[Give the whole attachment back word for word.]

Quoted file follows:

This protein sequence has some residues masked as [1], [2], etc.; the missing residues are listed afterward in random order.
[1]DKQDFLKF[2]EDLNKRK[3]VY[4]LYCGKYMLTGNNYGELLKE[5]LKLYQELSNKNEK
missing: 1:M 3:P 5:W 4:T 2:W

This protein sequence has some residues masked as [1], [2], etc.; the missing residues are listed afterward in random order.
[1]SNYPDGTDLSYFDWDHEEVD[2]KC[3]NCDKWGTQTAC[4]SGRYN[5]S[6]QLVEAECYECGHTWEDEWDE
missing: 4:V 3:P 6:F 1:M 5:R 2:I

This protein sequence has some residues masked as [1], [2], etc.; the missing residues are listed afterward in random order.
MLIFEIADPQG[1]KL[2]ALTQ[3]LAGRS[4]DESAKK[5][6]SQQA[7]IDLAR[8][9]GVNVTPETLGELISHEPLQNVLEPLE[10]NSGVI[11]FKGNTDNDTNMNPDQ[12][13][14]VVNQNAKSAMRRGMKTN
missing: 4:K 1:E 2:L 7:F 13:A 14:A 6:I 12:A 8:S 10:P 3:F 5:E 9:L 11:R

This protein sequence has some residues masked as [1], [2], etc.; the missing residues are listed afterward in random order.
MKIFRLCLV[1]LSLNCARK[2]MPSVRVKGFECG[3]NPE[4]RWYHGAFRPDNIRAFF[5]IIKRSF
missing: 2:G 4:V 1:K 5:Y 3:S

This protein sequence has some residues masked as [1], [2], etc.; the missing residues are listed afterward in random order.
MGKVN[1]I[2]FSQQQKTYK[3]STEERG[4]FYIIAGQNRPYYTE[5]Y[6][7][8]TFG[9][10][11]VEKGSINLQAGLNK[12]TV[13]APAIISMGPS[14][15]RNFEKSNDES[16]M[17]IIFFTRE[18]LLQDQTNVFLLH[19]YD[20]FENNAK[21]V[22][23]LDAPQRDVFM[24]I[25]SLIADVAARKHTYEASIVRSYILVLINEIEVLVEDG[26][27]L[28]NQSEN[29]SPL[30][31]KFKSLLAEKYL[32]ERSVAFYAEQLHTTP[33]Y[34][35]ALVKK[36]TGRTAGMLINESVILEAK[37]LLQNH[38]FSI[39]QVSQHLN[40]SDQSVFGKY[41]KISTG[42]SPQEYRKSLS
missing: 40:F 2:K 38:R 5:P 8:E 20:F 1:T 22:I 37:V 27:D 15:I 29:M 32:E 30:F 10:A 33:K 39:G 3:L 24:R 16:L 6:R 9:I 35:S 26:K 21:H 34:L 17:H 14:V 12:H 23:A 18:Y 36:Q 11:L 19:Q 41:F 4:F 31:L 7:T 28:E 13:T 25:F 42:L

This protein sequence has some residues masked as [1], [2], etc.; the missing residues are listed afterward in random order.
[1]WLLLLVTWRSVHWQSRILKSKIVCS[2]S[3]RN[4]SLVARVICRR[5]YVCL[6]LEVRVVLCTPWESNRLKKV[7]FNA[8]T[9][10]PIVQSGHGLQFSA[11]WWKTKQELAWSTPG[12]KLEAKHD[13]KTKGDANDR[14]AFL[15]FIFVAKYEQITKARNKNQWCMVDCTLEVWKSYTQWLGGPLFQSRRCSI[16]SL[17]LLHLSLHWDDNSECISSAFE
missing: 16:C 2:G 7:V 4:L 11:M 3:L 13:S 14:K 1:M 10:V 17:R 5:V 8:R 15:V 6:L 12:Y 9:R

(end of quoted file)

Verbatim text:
This protein sequence has some residues masked as [1], [2], etc.; the missing residues are listed afterward in random order.
[1]DKQDFLKF[2]EDLNKRK[3]VY[4]LYCGKYMLTGNNYGELLKE[5]LKLYQELSNKNEK
missing: 1:M 3:P 5:W 4:T 2:W

This protein sequence has some residues masked as [1], [2], etc.; the missing residues are listed afterward in random order.
[1]SNYPDGTDLSYFDWDHEEVD[2]KC[3]NCDKWGTQTAC[4]SGRYN[5]S[6]QLVEAECYECGHTWEDEWDE
missing: 4:V 3:P 6:F 1:M 5:R 2:I

This protein sequence has some residues masked as [1], [2], etc.; the missing residues are listed afterward in random order.
MLIFEIADPQG[1]KL[2]ALTQ[3]LAGRS[4]DESAKK[5][6]SQQA[7]IDLAR[8][9]GVNVTPETLGELISHEPLQNVLEPLE[10]NSGVI[11]FKGNTDNDTNMNPDQ[12][13][14]VVNQNAKSAMRRGMKTN
missing: 4:K 1:E 2:L 7:F 13:A 14:A 6:I 12:A 8:S 10:P 3:F 5:E 9:L 11:R

This protein sequence has some residues masked as [1], [2], etc.; the missing residues are listed afterward in random order.
MKIFRLCLV[1]LSLNCARK[2]MPSVRVKGFECG[3]NPE[4]RWYHGAFRPDNIRAFF[5]IIKRSF
missing: 2:G 4:V 1:K 5:Y 3:S

This protein sequence has some residues masked as [1], [2], etc.; the missing residues are listed afterward in random order.
MGKVN[1]I[2]FSQQQKTYK[3]STEERG[4]FYIIAGQNRPYYTE[5]Y[6][7][8]TFG[9][10][11]VEKGSINLQAGLNK[12]TV[13]APAIISMGPS[14][15]RNFEKSNDES[16]M[17]IIFFTRE[18]LLQDQTNVFLLH[19]YD[20]FENNAK[21]V[22][23]LDAPQRDVFM[24]I[25]SLIADVAARKHTYEASIVRSYILVLINEIEVLVEDG[26][27]L[28]NQSEN[29]SPL[30][31]KFKSLLAEKYL[32]ERSVAFYAEQLHTTP[33]Y[34][35]ALVKK[36]TGRTAGMLINESVILEAK[37]LLQNH[38]FSI[39]QVSQHLN[40]SDQSVFGKY[41]KISTG[42]SPQEYRKSLS
missing: 40:F 2:K 38:R 5:P 8:E 20:F 1:T 22:I 37:V 27:D 15:I 29:M 32:E 30:F 10:A 33:K 39:G 3:L 24:R 16:L 6:R 9:I 35:S 26:K 21:H 34:L 17:H 14:V 12:H 23:A 18:Y 36:Q 11:L 19:Q 41:F 4:F 31:L 7:T 28:E 13:T 25:F 42:L

This protein sequence has some residues masked as [1], [2], etc.; the missing residues are listed afterward in random order.
[1]WLLLLVTWRSVHWQSRILKSKIVCS[2]S[3]RN[4]SLVARVICRR[5]YVCL[6]LEVRVVLCTPWESNRLKKV[7]FNA[8]T[9][10]PIVQSGHGLQFSA[11]WWKTKQELAWSTPG[12]KLEAKHD[13]KTKGDANDR[14]AFL[15]FIFVAKYEQITKARNKNQWCMVDCTLEVWKSYTQWLGGPLFQSRRCSI[16]SL[17]LLHLSLHWDDNSECISSAFE
missing: 16:C 2:G 7:V 4:L 11:M 3:L 13:S 14:K 1:M 10:V 17:R 5:V 8:R 15:V 6:L 12:Y 9:R